Power price surge too hot for some customers

A dry winter is making power more expensive.
KIRK HARGREAVES/FAIRFAX NZ

A dry winter is making power more expensive.

A dry start to winter is proving uncomfortable for some customers of power companies that offer variable, wholesale rate-based pricing.

Flick and Paua to the People both charge their customers power prices that follow the underlying wholesale rates.

That has resulted in solid savings for most customers over recent years. Flick chief executive Steve O'Connor said customers who had been with his firm for the past two years would be on average $1000 better off.

Steve O'Connor says Flick customers should not be surprised by a pricier winter.
ROSS GIBLIN/FAIRFAX NZ

Steve O'Connor says Flick customers should not be surprised by a pricier winter.

But wholesale prices are now trending up and hydro lake levels in the South Island are falling, prompting concerns about a dry winter. In early June, spot prices were about 11c per Kwh, on average. That is about double what they were at the same time last year.

READ MORE: Flick app helps customers target renewable electricity sources

O'Connor said his customers were facing higher prices and would have to wait to see how high they could go.

In 2008, spot prices were over 20c per kWh for a sustained period.

O'Connor said it was likely that there would be weeks where Flick customers paid more than they would if they were with a standard retailer. "We know historically over decades there has tended to be a drier winter every five years."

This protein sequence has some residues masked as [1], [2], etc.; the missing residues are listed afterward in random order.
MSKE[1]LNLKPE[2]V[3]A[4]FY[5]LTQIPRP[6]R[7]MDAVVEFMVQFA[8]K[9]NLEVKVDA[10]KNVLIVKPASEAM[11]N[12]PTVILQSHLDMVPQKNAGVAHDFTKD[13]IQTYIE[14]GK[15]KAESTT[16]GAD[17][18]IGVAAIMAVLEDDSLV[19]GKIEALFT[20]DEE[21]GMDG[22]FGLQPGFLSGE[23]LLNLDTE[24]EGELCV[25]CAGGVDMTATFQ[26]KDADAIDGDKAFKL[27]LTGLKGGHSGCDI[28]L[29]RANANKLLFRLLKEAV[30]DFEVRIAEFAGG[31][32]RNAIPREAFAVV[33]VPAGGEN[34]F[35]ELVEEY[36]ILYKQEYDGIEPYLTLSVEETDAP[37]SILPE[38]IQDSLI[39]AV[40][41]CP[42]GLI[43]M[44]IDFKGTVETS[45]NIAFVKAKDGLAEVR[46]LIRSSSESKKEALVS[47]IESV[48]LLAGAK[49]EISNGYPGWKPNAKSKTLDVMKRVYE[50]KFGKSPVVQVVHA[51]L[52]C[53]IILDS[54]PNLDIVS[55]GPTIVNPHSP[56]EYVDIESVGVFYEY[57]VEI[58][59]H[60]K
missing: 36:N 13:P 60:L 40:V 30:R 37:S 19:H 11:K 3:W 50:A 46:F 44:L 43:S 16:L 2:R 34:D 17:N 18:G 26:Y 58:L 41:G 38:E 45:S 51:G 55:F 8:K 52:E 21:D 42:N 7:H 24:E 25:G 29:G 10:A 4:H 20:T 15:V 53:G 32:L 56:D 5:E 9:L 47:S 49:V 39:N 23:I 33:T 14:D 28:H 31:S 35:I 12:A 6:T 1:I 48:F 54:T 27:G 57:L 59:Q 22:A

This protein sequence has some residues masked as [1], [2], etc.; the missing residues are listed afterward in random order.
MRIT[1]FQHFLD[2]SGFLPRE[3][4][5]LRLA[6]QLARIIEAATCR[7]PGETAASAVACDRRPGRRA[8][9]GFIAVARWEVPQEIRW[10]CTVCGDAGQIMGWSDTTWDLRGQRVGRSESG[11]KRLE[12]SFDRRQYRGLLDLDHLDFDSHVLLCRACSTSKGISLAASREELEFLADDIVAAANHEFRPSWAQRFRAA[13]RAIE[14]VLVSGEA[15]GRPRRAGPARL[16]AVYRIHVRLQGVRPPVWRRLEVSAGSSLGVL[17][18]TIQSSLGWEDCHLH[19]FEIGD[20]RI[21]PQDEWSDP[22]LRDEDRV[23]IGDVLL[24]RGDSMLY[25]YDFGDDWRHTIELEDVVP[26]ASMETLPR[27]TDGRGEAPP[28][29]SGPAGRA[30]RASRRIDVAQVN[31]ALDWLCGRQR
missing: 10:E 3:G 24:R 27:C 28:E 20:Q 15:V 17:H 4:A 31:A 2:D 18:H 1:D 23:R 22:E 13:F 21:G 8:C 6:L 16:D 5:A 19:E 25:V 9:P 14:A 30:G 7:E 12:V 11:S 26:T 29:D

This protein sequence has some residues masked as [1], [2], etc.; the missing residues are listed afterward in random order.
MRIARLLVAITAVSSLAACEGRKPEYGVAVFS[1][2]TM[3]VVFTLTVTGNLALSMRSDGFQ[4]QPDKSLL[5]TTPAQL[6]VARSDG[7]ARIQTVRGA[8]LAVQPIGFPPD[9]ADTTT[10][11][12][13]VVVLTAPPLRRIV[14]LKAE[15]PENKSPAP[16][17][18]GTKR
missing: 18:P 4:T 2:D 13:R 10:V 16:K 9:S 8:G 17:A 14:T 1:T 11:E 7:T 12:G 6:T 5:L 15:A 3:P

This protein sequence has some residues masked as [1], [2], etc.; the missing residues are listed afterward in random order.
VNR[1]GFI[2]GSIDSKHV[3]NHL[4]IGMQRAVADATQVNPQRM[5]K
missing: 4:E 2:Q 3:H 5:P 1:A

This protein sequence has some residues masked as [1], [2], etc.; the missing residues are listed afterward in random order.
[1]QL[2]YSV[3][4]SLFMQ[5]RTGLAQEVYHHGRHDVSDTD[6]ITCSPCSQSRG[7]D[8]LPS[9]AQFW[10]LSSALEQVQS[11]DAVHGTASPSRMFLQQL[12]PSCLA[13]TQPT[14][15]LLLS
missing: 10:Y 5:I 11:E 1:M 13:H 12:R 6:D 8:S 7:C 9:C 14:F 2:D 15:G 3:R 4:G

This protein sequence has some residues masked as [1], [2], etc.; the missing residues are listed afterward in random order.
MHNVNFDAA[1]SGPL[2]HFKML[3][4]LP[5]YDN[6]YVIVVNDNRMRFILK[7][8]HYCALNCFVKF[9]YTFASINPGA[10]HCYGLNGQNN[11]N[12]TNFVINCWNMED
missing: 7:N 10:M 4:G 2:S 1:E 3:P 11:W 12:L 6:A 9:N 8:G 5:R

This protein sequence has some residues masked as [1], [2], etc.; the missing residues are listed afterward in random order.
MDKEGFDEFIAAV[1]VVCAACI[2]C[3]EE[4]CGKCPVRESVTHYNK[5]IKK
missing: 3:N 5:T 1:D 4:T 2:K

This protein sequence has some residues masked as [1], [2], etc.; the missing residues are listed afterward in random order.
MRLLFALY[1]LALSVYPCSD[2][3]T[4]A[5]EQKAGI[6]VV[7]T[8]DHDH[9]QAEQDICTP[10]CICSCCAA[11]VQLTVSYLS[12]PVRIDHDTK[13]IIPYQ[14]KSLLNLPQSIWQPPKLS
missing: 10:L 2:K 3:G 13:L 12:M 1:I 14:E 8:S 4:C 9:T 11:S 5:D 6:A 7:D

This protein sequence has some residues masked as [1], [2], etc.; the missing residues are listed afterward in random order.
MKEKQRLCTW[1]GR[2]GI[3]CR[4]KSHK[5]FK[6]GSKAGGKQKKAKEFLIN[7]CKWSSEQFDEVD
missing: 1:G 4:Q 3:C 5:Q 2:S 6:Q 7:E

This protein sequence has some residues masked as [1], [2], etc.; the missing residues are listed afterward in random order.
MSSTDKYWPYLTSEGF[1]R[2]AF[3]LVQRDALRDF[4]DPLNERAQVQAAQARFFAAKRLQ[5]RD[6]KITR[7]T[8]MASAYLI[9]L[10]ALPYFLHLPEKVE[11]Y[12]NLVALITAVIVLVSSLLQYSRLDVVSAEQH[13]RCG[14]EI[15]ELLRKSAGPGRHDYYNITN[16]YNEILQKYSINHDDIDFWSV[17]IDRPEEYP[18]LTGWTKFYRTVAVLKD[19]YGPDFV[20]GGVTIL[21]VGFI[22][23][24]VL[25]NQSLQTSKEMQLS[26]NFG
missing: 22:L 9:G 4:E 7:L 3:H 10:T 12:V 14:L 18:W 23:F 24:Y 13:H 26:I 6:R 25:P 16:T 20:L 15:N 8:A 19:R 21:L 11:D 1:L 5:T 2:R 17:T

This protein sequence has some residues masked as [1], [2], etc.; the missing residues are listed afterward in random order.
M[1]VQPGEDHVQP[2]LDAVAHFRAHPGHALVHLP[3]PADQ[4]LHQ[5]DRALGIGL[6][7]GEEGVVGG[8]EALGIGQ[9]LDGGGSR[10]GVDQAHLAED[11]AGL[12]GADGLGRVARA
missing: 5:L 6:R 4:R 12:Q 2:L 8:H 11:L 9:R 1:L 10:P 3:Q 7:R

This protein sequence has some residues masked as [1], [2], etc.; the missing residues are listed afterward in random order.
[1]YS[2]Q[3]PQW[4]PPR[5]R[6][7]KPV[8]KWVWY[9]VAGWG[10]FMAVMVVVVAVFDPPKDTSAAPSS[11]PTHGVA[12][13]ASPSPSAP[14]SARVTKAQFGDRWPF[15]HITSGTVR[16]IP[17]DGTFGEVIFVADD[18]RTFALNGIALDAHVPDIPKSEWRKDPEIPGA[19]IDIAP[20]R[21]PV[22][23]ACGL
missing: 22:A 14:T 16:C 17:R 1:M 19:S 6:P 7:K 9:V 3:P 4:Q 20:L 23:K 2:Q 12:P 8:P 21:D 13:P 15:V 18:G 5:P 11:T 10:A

It should not come as a surprise, he said. Customers knew it was a possibility and the company gave them information and guidance to help them to avoid the priciest periods.

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But some customers have complained.

One, Victoria King, asked: "Why is it so high lately? Almost always 39c/kWh each morning…  the current rate is nearly double what our previous company's fixed rate was. So while summer was great, these current rates just aren't sustainable by many people. 

"Can you give any indication on when these high spot prices are expected to last until? Is this going to be a regular thing all winter long? And every winter from now on? Last winter wasn't this expensive, so what has changed? "

Others said they were considering moving to another retailer over winter.

"It's just a certainty thing - yes you might not be able to save quite as much as you potentially can with Flick but, depending on your situation, you are going to get burnt with Flick over the winter as peak consumption in the house is at the same time as peak prices. Given how easy it is to change companies, the perfect model is to use Flick over spring/summer/autumn, but if prices start spiking then leave for the cheapest, non-contract rate and rejoin again later. Genuine consumer power," Shaun Baker wrote.

By comparison, most standard models deliver power at about 25c to 28c per kWh.

Electric Kiwi said it had seen evidence of customers moving to retailers with standard pricing models.

A spokesman said the firm was on track to win more than 200 customers from spot-price retailers in June, compared to 18 in April.

Flick's own figures show that 28.7 per cent of its customers shifted to other retailers in the year to May, up from 21.4 per cent in April.

O'Connor said customers were not locked in to term contracts. The level of shifting that had been recorded so far was not unreasonable, he said. Many companies ran pre-winter campaigns in May, ahead of winter.

Flick was the fastest-growing retailer in terms of customer switches for the month. 

- Audio courtesy of RNZ

 - Stuff

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